The third type, PLC-based control, is often considered to be the simplest way to control motion. The classic ‘pulse and direction’ signals that are widely used with PLCs provide an inexpensive, noise-free (digital) method for precision motion control. Extensions or function blocks within the PLC ladder logic are typically used for programming and are easy for factory personnel to understand and maintain. While typically limited to a few axes of control and where coordination between axes is limited, PLC controllers with pulse and direction capability are an excellent fit for many motion applications. Often, low-cost PLCs are already being used for logic control on the machinery and can also handle the motion tasks with the addition of a pulse output card and some additional programming, eliminating the need to integrate the motion controller with a separate logic controller. Machine builders can also save considerable time when implementing PLC-based systems, especially if they are already familiar with the PLC, and its programming software.

In a typical PLC-based motion control system, high-speed pulse-output cards are used in the PLC to generate a ‘pulse train’ for each servo or stepper drive. The drive receives the pulses and indexes the motor shaft by a pre-set amount for each pulse. Typical stepper systems might index 1/200 of a revolution per pulse, while micro-stepping stepping systems or servo systems might be configured for as little as 1/10,000 of a revolution for each incoming pulse. The amount of motion dictated by a single pulse can be adjusted in the drive to accommodate the maximum pulse output frequency from the PLC.

A separate ‘direction’ signal is used to determine the direction of travel. A similar - but functionally equivalent method; “clockwise/counterclockwise” uses a separate pulse train for each direction of travel. This method is somewhat less popular, but has advantages in some applications.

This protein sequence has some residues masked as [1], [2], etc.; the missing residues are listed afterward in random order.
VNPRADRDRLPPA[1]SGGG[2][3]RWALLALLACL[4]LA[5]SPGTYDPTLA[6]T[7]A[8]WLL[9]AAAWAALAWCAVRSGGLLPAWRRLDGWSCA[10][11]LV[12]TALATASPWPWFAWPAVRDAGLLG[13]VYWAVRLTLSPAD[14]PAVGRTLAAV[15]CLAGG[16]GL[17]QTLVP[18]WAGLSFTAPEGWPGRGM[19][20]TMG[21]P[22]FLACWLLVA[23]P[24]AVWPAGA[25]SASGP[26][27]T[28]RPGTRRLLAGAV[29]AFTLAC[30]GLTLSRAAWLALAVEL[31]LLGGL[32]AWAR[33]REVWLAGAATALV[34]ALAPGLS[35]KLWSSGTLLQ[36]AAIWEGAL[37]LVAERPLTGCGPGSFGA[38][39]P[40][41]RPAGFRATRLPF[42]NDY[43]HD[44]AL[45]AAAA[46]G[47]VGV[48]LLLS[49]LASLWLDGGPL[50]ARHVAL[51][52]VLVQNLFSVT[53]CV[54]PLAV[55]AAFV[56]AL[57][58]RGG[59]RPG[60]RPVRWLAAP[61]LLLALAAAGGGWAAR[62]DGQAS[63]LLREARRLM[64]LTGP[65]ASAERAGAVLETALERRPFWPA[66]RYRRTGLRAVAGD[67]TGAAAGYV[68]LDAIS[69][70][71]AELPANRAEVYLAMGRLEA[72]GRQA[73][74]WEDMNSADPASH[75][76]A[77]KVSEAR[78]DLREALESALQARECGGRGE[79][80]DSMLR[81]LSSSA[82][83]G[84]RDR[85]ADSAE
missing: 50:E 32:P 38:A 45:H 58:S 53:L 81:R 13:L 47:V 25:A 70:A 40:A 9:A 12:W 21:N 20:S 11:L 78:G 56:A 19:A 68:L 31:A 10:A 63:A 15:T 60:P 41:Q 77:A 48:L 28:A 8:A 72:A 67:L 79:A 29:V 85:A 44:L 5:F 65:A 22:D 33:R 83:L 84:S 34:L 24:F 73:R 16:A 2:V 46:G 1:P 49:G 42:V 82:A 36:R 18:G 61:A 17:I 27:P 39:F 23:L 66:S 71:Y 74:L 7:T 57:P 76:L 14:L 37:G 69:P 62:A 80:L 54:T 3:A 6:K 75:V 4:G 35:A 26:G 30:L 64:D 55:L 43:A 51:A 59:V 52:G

Electronic gearing can usually be enabled in the drive to allow high-resolution moves at low speeds, as well as a high speed mode for faster moves with lower resolution. Encoder feedback, when used, is normally handled at the drive level. Two simple hardwired signals from the drive back to the PLC - ‘drive fault’ and ‘in-position’ - are often used to notify the PLC of exceptions and/or completion of each move.

II. Early methods of motion control
Electric motion control systems originated as alternatives to hydraulic motion systems. With most electric systems ranging in size from a few watts into the kilowatt range, electric motion control has become prevalent at these smaller sizes, while hydraulic systems continue to dominate the larger applications above ~5 kW, where electric power is impractical or unavailable, and where the environment is harsh or extreme. The electric systems are more factory-friendly, less obtrusive, and are easier to wire vs. the plumbing required by hydraulics. Early electric servo systems were usually operated in velocity or torque mode, accepted analog command signals, and were quite successful despite problems with electrical noise and drift. Early PLC-based controllers used analog output cards to provide the velocity or torque command signals.